2013: State Legislative Challenges and Opportunities
Once upon a time there was a man who had a dog, a dog that he just couldn’t seem to keep to himself. One day the dog would get into a neighbor’s garden; the next day it would attack a nearby farmer’s sheep; the day after that, it would bite a child walking home from school.
Finally, the neighbors took the matter to the town council. So the council passed a law that anyone who failed to control their dog would be fined. The next time the man’s dog was caught, he denied it was his. So the council enacted a law that everyone should register their dogs. Soon after, the first man’s dog was mistaken for a dog it resembled. So the council passed a law that every dog should have a license on its collar.
The council realized that the town would need a new employee to hand out the licenses. So the council charged a fee per license to pay the employee’s salary. The fees were so high that many people secretly avoided paying them. So the council lowered the fees and put a tax on haircuts to make up for the difference. People started wearing their hair longer and two barbers went out of business.
Meanwhile, it had occurred to some bright soul that if it was a good idea to license dogs, it might be a good idea to license dog owners as well. And so it goes on and on.
Danger of Regulation
This is the danger of regulation. There is hardly a law in America, however objectionable, that cannot trace its ancestry back to somebody’s good intentions. The result of many good intentions accumulated over time is our current vast, onerous, expansive–and still expanding–administrative state.
Such is the environment in which the franchise industry often finds itself. Each year, thousands upon thousands of state legislative bills are introduced and the vast majority of them are introduced with the best of intentions. However, with apologies to Mr. Spock, many pieces of legislation are concerned with the “needs of a few over the needs of the many.”
The International Franchise Association has always taken the position that the occasional disagreements that arise between franchisees and franchisors should be resolved between the parties and not through legislation that will have the likely result of encompassing other franchisees and franchisors uninvolved with the original dispute. Proponents often come armed with numerous pages of “laundry lists” to resolve their immediate issues. When asked by legislators what legislative outcome is sought by IFA, the best answer often is simply that no legislation is needed.
Budget Difficulties and Revenue Targets
The 2012 elections are over. The dust from them has all but settled. In a few weeks, state legislatures will convene their 2013 sessions. There will be many new faces in state capitols and this will result in numerous fresh pieces of legislation–some good and some not so good.
States continue to face historic budget difficulties. According to the State Budget Crisis Task Force, co-chaired by former New York Lt. Gov. Richard Ravitch and former Federal Reserve Chairman Paul Volcker, “[w]hile the study states (California, Illinois, New Jersey, New York, Texas and Virginia) differ along many dimensions, including politics, policies, economies, and demographics, they share many problems, including these six major fiscal threats:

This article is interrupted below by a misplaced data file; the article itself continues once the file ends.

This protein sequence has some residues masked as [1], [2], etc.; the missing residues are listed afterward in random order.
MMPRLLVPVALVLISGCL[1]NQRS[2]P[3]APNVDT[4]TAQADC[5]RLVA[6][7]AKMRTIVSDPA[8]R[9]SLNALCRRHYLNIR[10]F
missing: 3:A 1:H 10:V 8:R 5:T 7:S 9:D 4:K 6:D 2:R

- Medicaid Spending Growth Is Crowding Out Other Needs
- Federal Deficit Reduction Threatens State Economies and Budgets
- Underfunded Retirement Promises Create Risks for Future Budgets
- Narrow, Eroding Tax Bases and Volatile Tax Revenues Undermine State Finances
- Local Government Fiscal Stress Poses Challenges for States
- State Budget Laws and Practices Hinder Fiscal Stability and Mask Imbalances”
Until the states get their fiscal houses in order, businesses, including franchises, will be viewed as revenue targets. IFA will continue to fight the attempts of states to expand the tax nexus standard to that of a mere “economic presence.”
IFA, however, is not simply on the defensive in opposition to franchising bills, we plan an ambitious proactive legislative agenda as well. This year, due to IFA’s efforts, Georgia enacted a law clarifying franchisees as independent contractors. The association will be seeking similar legislation in Delaware, Indiana, Massachusetts and Nebraska. Much of the groundwork for these efforts has already been completed.
Whether IFA is opposing or promoting legislation, it has the chance to promote the franchise industry by educating elected officials and staff on the incredible economic impact we have in their states. Further, each time we visit a state capitol, it is an opportunity to showcase programs such as VetFran and MinorityFran. IFA and the franchise industry have great stories to tell, we must tell them at every turn. ⎯
Dean Heyl is director, state government relations, public policy and tax counsel for the International Franchise Association. He can be reached at firstname.lastname@example.org or 202-662-0792.